Are you allergic to anything? If not, count yourself among the fortunate few not afflicted with some physical, emotional or mental allergy.
Now, you may think you know the meaning of the word “allergy,” but are you positive about that? So, let’s see if you are correct. Besides the traditional meaning such as “reaction” or “sensitivity,” there are some that may surprise you: aversion, dislike, distaste, antipathy or hatred.
Is it possible some of the words included in this list were unexpected, such as hatred? But, when you consider the discomfort or even the agony caused by allergies, perhaps hatred is fitting. After all, we do hate how we feel when we are in the clutches of an allergy attack.
One thing that is quite puzzling is the plethora of allergies in existence today. For example, if you count yourself (secretly or otherwise) in the forty or older group, peanut allergies were none existent or mighty rare. Oddly enough, today peanut allergies are almost as prevalent as the common cold. Under normal circumstances, the greatest difference between the two is that the common cold is usually a state of temporary discomfort, but not potentially fatal.
Aside from allergies caused by supposedly innocent things existing in nature, such as ragweed, or perhaps some chemically induced variety found in packaged foods or manufactured materials, there are some unusual allergies. Logically, such oddities should not exist but do. It is fortunate these near-mythical allergies are not fatal, but can and do wreak havoc on the lives of those affected.
Let’s say you get up in the morning and feel fine. Then you drive to work, sit down at your desk, and slowly the inexplicable unwell feeling begins. If enough employees complain, the company may check the air and heating system, which includes vents, filters, and other possible dirty-concealing culprits.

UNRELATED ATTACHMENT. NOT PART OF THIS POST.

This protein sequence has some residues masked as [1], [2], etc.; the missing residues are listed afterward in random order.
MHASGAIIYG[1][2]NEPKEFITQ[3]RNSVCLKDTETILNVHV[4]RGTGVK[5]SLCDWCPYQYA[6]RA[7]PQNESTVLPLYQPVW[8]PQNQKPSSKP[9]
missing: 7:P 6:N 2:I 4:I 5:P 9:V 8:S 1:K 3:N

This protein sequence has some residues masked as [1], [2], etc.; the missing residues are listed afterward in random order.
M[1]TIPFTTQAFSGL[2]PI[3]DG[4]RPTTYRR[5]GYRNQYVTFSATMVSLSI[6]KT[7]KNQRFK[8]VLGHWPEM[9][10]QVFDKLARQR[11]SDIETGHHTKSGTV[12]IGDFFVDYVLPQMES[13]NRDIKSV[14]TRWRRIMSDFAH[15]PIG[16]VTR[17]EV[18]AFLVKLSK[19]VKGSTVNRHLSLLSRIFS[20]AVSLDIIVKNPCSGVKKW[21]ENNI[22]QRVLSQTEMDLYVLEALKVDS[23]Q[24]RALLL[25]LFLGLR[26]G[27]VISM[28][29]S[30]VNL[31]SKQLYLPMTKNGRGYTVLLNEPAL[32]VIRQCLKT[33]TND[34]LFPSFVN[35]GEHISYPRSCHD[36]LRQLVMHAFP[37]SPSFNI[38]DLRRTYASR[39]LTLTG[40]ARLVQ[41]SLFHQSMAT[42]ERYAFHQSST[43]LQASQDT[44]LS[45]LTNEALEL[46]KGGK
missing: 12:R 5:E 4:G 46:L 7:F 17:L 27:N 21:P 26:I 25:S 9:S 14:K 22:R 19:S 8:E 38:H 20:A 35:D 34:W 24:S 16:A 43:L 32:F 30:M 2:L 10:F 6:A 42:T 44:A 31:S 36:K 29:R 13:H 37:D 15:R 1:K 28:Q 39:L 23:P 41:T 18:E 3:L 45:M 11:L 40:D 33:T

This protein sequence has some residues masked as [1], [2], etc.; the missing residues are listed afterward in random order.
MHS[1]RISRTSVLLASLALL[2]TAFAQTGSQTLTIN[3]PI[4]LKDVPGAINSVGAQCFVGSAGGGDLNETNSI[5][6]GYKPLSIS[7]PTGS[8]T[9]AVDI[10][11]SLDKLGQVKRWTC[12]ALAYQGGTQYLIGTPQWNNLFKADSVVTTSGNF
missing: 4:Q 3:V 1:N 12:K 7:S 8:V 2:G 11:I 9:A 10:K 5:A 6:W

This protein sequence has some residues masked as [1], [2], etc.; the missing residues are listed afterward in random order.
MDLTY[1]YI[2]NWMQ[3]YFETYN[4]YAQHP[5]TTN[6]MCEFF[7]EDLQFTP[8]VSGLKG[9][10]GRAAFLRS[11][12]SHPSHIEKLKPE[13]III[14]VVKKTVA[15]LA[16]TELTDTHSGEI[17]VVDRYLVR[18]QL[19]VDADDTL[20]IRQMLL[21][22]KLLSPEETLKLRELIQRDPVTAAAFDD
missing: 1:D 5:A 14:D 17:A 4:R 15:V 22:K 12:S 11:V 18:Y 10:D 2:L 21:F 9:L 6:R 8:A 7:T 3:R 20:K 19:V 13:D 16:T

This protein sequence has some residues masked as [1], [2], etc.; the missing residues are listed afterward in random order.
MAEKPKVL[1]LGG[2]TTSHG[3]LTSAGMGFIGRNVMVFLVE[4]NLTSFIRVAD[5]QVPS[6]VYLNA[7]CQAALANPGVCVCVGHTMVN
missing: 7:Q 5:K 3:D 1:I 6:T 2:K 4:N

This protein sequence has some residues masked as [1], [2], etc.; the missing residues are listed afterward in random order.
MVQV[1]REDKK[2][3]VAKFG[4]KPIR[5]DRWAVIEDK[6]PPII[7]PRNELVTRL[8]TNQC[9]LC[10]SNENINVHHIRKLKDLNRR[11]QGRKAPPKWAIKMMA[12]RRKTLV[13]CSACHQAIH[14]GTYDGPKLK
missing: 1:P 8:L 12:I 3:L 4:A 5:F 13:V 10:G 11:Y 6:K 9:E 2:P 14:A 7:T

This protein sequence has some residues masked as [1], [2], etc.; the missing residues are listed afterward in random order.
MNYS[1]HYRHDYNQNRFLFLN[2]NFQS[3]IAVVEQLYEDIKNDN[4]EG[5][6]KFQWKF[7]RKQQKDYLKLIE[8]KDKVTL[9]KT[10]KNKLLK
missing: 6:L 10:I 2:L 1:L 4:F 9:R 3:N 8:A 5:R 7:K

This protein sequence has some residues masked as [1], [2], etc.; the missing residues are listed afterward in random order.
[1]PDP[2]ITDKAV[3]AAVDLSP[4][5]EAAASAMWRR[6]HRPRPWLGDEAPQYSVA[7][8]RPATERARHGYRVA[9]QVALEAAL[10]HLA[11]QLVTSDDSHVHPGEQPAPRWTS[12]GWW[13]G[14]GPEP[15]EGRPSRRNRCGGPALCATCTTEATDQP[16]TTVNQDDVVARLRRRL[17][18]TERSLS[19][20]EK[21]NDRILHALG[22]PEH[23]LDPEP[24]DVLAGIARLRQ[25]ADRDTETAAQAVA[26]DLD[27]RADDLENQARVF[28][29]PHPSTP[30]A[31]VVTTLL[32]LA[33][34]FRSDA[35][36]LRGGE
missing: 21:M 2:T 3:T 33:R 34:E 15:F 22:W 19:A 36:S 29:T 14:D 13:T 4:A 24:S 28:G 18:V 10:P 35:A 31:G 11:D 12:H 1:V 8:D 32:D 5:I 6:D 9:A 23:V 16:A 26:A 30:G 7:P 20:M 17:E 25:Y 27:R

But sometimes the HVAC is not the offender. At that point, you are left with a big question mark. What is causing the continued unwell feeling some or a large number of employees experience on a daily basis? Could the building be the cause? If that is the case, the powers that be will not tear down the building and rebuild it just for you.
In most cases, the mystery is never solved and those afflicted the worst must leave for a healthier environment. But if the same thing or something similar happens, again and again, no matter where you work, then perhaps you are allergic to work in general.
Now be honest. Who among us has not wondered if our general feeling of malaise was, in fact, a dislike or aversion to work? If that is the case, you are SOL. You either work or you do not eat or have a roof over your head. The choice is clear, be homeless or suck it up and work.
A few allergic reactions are people induced. Door number one: The scent-induced allergy that causes gasping fits due to the suffocating cloud of perfume that lingers in hallways and offices. Door number two: The cause may be a personality problem, and in that case, there is no cure.
The most practical remedy for personality issues is to distance yourself from those folks, which should not be a problem. Unless you are a masochist or the person in question is high on the food chain, a suit. In that case, you truly are between a rock and a hard place.
This writer’s freaky allergy has nothing to do with people or things in nature. Of all the necessary creature comforts, restrooms trigger this allergy. The moment the door closes, the sneezing fit begins. Relief only comes with the speedy exit from the malevolent throne room.
Since all restrooms trigger this allergic reaction, the only solution is an outhouse or the great outdoors. But neither is acceptable to this clean freak woman.
Since this allergy is incurable, her tombstone may read: She finally stopped sneezing.
Elizabeth Cowan is a freelance writer and author. Her humor books and suspense novels are available on Amazon.com. Follow her on Twitter: @LizCowan4. Please visit her Website: www.elizabethcowan.com and her Facebook author page: www.facebook.com/Liz.Cowan.Author